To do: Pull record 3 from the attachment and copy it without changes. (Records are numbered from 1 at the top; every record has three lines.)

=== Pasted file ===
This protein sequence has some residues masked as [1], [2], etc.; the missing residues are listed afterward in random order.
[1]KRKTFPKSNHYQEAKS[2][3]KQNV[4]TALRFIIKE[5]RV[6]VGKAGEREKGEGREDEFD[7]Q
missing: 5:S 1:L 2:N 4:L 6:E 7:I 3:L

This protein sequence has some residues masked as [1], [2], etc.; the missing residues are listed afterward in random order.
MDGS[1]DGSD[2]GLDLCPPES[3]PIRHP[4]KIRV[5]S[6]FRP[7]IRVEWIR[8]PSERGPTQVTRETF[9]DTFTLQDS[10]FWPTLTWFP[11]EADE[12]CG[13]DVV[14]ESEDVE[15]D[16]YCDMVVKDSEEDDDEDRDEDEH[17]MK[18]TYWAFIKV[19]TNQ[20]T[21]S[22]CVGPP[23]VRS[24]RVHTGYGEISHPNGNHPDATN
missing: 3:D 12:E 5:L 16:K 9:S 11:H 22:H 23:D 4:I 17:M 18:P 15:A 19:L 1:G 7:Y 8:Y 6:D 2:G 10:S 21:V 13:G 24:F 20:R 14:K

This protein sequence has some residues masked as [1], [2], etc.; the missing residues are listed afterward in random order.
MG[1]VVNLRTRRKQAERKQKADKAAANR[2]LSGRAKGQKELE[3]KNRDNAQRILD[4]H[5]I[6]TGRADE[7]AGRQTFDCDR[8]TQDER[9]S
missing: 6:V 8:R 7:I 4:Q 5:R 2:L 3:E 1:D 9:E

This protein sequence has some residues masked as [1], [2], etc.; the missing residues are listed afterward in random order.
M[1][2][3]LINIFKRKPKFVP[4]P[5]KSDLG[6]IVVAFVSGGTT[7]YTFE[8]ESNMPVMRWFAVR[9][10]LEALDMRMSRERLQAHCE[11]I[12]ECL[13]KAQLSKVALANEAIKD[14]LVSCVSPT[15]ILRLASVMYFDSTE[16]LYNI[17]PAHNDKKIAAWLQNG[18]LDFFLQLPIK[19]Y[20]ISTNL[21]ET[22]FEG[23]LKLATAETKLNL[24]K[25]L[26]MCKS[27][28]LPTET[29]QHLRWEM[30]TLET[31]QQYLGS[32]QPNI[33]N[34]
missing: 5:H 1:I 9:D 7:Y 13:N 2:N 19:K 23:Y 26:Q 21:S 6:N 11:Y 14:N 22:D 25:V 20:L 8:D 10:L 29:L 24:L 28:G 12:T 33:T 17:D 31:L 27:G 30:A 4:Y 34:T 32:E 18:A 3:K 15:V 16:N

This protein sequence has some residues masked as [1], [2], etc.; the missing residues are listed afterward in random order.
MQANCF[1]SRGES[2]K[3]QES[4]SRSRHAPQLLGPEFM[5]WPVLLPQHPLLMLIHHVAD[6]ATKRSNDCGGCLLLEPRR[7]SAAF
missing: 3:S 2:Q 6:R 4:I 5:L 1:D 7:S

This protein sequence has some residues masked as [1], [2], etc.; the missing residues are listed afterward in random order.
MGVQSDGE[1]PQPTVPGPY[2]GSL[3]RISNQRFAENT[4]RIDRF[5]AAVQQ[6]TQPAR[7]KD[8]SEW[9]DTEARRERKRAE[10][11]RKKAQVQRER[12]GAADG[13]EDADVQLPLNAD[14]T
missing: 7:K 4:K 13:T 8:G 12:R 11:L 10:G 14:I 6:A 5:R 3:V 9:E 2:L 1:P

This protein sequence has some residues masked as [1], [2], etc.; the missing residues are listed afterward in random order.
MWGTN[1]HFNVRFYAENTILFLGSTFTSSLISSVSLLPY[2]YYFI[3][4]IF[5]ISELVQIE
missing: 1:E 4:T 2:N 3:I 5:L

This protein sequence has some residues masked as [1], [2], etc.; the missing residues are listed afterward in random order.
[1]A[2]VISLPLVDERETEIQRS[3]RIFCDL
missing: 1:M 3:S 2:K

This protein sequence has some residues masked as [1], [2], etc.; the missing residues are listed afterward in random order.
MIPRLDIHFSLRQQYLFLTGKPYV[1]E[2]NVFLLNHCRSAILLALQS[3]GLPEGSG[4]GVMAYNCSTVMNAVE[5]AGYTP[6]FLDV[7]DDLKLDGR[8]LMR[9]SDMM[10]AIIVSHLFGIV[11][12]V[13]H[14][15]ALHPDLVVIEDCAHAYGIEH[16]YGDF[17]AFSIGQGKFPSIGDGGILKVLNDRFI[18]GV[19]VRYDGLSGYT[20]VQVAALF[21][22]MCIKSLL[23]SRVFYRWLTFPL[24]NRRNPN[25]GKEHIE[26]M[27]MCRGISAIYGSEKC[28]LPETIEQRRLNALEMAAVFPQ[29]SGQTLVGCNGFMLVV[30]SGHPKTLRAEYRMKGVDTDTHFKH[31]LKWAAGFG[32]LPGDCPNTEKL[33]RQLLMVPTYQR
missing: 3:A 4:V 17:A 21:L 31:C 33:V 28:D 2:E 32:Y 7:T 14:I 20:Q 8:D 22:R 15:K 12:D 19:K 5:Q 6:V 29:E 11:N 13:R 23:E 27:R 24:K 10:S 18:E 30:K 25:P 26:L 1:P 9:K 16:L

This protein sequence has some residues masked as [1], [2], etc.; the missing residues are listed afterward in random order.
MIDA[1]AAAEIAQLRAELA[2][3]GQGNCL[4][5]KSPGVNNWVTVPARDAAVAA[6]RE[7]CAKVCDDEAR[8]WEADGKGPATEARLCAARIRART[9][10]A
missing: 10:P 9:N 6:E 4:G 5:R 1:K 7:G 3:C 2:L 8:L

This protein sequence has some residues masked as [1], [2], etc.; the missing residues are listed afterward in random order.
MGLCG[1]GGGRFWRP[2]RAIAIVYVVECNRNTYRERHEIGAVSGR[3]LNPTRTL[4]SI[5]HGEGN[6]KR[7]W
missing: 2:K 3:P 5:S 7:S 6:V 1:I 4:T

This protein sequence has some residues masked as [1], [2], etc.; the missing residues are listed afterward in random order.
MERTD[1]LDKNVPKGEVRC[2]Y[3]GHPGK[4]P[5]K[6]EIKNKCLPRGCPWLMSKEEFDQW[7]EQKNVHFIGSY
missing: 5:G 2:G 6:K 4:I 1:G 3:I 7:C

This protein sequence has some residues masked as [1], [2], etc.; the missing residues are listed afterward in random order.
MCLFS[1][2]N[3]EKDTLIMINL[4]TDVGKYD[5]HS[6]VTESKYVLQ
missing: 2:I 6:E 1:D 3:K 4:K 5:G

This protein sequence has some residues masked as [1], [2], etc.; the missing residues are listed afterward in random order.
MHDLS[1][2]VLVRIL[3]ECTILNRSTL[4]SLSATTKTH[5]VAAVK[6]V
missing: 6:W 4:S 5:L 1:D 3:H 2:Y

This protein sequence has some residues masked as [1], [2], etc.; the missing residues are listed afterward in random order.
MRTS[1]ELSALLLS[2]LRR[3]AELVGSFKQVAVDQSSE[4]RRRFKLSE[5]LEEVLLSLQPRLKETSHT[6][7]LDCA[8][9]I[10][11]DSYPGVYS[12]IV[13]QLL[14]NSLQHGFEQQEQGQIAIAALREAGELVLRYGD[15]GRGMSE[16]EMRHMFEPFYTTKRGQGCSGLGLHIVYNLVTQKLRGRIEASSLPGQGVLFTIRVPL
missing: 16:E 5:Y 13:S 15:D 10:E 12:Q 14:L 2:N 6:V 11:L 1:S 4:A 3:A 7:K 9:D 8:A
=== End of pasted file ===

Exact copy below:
This protein sequence has some residues masked as [1], [2], etc.; the missing residues are listed afterward in random order.
MG[1]VVNLRTRRKQAERKQKADKAAANR[2]LSGRAKGQKELE[3]KNRDNAQRILD[4]H[5]I[6]TGRADE[7]AGRQTFDCDR[8]TQDER[9]S
missing: 6:V 8:R 7:I 4:Q 5:R 2:L 3:E 1:D 9:E